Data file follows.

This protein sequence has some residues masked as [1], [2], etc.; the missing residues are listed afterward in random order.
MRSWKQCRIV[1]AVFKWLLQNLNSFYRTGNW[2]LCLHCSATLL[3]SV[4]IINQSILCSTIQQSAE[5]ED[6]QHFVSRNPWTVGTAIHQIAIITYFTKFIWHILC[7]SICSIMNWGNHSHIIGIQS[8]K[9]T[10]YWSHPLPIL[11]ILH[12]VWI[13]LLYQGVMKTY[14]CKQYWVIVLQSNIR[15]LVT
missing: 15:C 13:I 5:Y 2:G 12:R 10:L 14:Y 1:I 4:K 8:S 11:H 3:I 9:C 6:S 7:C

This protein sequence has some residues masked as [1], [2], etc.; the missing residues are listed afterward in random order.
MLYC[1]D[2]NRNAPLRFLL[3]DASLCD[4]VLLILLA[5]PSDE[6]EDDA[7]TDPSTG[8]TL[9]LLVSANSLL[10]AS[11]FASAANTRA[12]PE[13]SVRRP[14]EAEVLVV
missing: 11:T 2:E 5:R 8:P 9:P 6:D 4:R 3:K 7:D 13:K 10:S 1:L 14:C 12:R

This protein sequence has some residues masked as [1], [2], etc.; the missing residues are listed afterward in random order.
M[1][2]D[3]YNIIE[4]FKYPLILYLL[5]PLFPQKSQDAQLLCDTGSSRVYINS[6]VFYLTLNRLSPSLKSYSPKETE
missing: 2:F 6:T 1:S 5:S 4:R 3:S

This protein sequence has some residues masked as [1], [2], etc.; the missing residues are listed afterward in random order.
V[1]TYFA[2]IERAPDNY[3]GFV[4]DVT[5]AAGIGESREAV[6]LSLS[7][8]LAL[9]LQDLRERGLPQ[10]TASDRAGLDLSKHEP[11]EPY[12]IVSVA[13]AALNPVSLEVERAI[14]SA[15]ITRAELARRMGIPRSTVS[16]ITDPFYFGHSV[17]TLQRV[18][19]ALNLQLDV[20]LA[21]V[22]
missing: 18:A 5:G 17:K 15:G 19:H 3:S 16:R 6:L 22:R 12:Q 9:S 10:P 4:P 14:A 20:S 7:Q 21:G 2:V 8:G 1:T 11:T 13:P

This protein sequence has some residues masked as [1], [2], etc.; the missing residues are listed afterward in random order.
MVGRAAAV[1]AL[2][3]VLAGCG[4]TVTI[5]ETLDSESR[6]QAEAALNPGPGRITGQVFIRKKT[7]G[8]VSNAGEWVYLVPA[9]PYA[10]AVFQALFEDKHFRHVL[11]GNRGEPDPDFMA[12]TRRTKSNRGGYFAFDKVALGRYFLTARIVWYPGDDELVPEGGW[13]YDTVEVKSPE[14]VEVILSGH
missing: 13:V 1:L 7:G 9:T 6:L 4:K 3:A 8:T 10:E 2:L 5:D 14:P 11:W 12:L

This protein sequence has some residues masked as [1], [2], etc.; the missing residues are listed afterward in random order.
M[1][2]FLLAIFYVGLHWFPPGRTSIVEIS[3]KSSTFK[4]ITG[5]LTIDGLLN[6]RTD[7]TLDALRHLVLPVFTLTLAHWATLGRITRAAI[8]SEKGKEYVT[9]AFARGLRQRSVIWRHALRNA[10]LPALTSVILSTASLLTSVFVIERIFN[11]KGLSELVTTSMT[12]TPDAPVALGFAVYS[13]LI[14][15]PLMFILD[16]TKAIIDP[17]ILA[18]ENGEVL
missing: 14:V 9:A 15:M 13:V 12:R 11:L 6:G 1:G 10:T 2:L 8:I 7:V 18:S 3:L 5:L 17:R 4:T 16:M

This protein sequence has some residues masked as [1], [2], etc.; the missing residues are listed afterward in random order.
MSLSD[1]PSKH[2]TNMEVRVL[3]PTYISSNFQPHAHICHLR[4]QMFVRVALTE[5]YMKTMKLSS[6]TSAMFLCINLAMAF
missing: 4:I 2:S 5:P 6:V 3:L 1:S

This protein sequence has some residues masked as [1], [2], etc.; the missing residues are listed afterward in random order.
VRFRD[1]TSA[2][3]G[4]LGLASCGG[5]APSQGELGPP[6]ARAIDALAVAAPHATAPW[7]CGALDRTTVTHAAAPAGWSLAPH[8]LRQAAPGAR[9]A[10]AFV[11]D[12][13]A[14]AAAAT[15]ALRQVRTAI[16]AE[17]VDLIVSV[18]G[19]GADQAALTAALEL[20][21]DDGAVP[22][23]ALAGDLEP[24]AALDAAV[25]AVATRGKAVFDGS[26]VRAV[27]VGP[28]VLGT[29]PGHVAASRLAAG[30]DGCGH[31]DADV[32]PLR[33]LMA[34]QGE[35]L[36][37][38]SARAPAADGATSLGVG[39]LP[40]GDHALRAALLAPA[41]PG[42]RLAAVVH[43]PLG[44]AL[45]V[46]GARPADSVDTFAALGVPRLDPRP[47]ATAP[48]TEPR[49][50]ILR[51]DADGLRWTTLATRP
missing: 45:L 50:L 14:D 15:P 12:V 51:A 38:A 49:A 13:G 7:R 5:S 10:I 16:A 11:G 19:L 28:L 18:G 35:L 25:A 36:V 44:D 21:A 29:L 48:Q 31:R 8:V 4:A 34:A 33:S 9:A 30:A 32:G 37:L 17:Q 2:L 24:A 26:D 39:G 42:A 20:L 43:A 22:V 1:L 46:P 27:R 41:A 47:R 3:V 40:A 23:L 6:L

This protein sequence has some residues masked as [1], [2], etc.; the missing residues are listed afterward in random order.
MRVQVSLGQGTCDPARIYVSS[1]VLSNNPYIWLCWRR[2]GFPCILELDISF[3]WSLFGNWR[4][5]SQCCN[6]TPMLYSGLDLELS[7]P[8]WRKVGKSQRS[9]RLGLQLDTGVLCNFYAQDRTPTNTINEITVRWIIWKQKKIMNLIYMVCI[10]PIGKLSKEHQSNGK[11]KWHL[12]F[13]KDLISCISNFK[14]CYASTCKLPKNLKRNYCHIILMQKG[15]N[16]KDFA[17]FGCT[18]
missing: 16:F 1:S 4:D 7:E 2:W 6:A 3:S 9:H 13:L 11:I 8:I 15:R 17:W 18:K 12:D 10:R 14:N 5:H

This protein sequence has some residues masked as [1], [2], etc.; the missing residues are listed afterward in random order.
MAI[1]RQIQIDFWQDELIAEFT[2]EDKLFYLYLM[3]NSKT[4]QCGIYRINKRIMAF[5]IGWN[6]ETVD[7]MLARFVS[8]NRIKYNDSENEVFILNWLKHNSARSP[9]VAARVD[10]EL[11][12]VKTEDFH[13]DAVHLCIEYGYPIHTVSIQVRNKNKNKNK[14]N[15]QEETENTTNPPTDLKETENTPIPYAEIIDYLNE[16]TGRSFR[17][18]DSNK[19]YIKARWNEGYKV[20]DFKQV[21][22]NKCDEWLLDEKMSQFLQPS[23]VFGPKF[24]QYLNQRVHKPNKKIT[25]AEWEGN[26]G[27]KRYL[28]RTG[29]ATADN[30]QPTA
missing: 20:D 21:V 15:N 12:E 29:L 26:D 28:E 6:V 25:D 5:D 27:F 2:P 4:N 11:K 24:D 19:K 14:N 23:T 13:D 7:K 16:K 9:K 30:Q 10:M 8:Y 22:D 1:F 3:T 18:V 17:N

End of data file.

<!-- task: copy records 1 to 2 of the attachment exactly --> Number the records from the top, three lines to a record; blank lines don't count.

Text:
This protein sequence has some residues masked as [1], [2], etc.; the missing residues are listed afterward in random order.
MRSWKQCRIV[1]AVFKWLLQNLNSFYRTGNW[2]LCLHCSATLL[3]SV[4]IINQSILCSTIQQSAE[5]ED[6]QHFVSRNPWTVGTAIHQIAIITYFTKFIWHILC[7]SICSIMNWGNHSHIIGIQS[8]K[9]T[10]YWSHPLPIL[11]ILH[12]VWI[13]LLYQGVMKTY[14]CKQYWVIVLQSNIR[15]LVT
missing: 15:C 13:I 5:Y 2:G 12:R 10:L 14:Y 1:I 4:K 8:S 11:H 3:I 9:C 6:S 7:C

This protein sequence has some residues masked as [1], [2], etc.; the missing residues are listed afterward in random order.
MLYC[1]D[2]NRNAPLRFLL[3]DASLCD[4]VLLILLA[5]PSDE[6]EDDA[7]TDPSTG[8]TL[9]LLVSANSLL[10]AS[11]FASAANTRA[12]PE[13]SVRRP[14]EAEVLVV
missing: 11:T 2:E 5:R 8:P 9:P 6:D 4:R 3:K 7:D 13:K 10:S 1:L 14:C 12:R